running words around
design education and visual communication
authored by chris m hughes

Talk : Digital Strategies For Creative Artists

Thursday, 11 December 2014

During the first week of December I was fortunate enough to do a couple of related evening talks at Edinburgh Contemporary Crafts, a multi-disciplinary collective specialising in ceramics, jewellery, textiles, print and furniture, which runs workshops from two studio locations in central Edinburgh.

The talks were entitled 'mARTketplace - Digital Strategies For Creative Artists' and focussed on the planning, optimisation and implementation of e-commerce enabled portfolio websites.  The audience were skilled and highly-creative artisans looking to get their work noticed and sold in their own specialist marketplaces.Whilst I was researching and writing up the talks, I designed a couple of posters to promote the events, and managed to throw in my current go-to font, an excellent multi-purpose sans serif from Hoefler & Co called Knockout.

Both of these talks lasted about two hours. I used two Macbooks, a single projector, and a sketchbook. In the first talk I covered quite a lot of ground about getting started properly on a web design project - being organised, analysing, planning, writing and positioning the site and its content. Quite a few in the group already had a website of some description, so the talk encouraged them to take an objective step back and reassess their key goals in using a digital channel.  For those without a web presence, I covered some of the classic pitfalls and mistakes, and digressed into domain names, search engines, mobile-friendly content, and social media integration.

I also introduced the group to a useful way to get started with a strategy for presenting their work - a swing'o'meter-style art direction scale, hopefully explained simply with this sketch -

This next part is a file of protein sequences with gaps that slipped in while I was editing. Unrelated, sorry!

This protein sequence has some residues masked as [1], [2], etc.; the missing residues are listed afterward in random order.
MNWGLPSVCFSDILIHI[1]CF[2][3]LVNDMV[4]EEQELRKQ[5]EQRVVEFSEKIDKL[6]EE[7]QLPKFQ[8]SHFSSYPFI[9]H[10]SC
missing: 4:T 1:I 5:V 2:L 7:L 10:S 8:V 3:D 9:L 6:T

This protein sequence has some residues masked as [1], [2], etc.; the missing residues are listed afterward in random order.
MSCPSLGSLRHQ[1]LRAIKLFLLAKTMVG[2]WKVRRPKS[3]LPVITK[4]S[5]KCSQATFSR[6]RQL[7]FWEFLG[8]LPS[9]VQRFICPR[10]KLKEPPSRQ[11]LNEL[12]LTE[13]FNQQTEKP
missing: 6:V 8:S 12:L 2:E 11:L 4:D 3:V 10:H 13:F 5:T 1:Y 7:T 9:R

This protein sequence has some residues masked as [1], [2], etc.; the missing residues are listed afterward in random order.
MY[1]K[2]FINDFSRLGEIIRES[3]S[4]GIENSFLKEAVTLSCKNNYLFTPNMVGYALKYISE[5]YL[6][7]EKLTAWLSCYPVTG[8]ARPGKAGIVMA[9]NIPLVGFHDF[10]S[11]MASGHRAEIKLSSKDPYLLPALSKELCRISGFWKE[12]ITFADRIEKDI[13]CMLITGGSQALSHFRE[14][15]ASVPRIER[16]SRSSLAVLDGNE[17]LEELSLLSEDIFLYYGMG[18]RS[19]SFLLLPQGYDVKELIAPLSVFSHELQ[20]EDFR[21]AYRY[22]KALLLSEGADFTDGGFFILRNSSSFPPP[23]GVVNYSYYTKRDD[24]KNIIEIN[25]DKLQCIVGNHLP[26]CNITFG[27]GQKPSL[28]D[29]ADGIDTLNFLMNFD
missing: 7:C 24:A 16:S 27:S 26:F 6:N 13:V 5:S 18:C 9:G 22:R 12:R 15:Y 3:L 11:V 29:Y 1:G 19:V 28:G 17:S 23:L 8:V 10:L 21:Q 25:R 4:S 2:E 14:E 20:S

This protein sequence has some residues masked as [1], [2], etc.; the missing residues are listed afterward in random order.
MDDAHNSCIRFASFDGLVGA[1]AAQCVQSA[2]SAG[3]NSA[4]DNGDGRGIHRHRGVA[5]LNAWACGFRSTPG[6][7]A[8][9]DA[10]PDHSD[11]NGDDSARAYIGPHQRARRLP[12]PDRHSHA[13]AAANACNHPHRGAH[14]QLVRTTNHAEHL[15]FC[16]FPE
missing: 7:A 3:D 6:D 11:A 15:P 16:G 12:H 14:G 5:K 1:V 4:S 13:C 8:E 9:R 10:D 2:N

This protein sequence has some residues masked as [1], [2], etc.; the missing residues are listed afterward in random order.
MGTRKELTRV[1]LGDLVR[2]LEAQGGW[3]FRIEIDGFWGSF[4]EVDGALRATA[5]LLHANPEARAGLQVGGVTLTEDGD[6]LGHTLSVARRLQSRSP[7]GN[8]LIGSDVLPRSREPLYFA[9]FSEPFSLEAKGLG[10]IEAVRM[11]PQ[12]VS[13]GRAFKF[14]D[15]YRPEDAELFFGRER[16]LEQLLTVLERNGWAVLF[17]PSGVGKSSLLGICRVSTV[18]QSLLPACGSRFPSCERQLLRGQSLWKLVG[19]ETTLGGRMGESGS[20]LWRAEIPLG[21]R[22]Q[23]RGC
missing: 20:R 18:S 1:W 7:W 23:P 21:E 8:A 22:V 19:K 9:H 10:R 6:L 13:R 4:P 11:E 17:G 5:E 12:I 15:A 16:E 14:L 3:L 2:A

For those in the group who already had websites which used proprietary templates, or dated layouts, the feedback was no surprise - they all complained of poor access to editing, limited flexibility in terms of rearranging and organising new content, browser compatibility issues, and some confusion over domain names, copyright and so on. Some of the specialist hosting platforms around now do address these issues (Squarespace and Format spring to mind), but a bit of careful analysis and a pencil can usually solve a lot of the basic design problems at the outset.

For the second talk I gave the group a brief overview of the design process - sketching, wireframes and mockups - and then concentrated on looking at some of the more user-friendly and reliable e-commerce tools, including Tictail and Weebly. This included a pretty detailed demonstration in Weebly, which is actually a very versatile and intuitive site-building app.  It also has a detailed help section to complement the user-friendly administrative area.

The feedback was really positive for mARTketplace, and I'll hopefully be invited back in 2015 to do some followup workshops.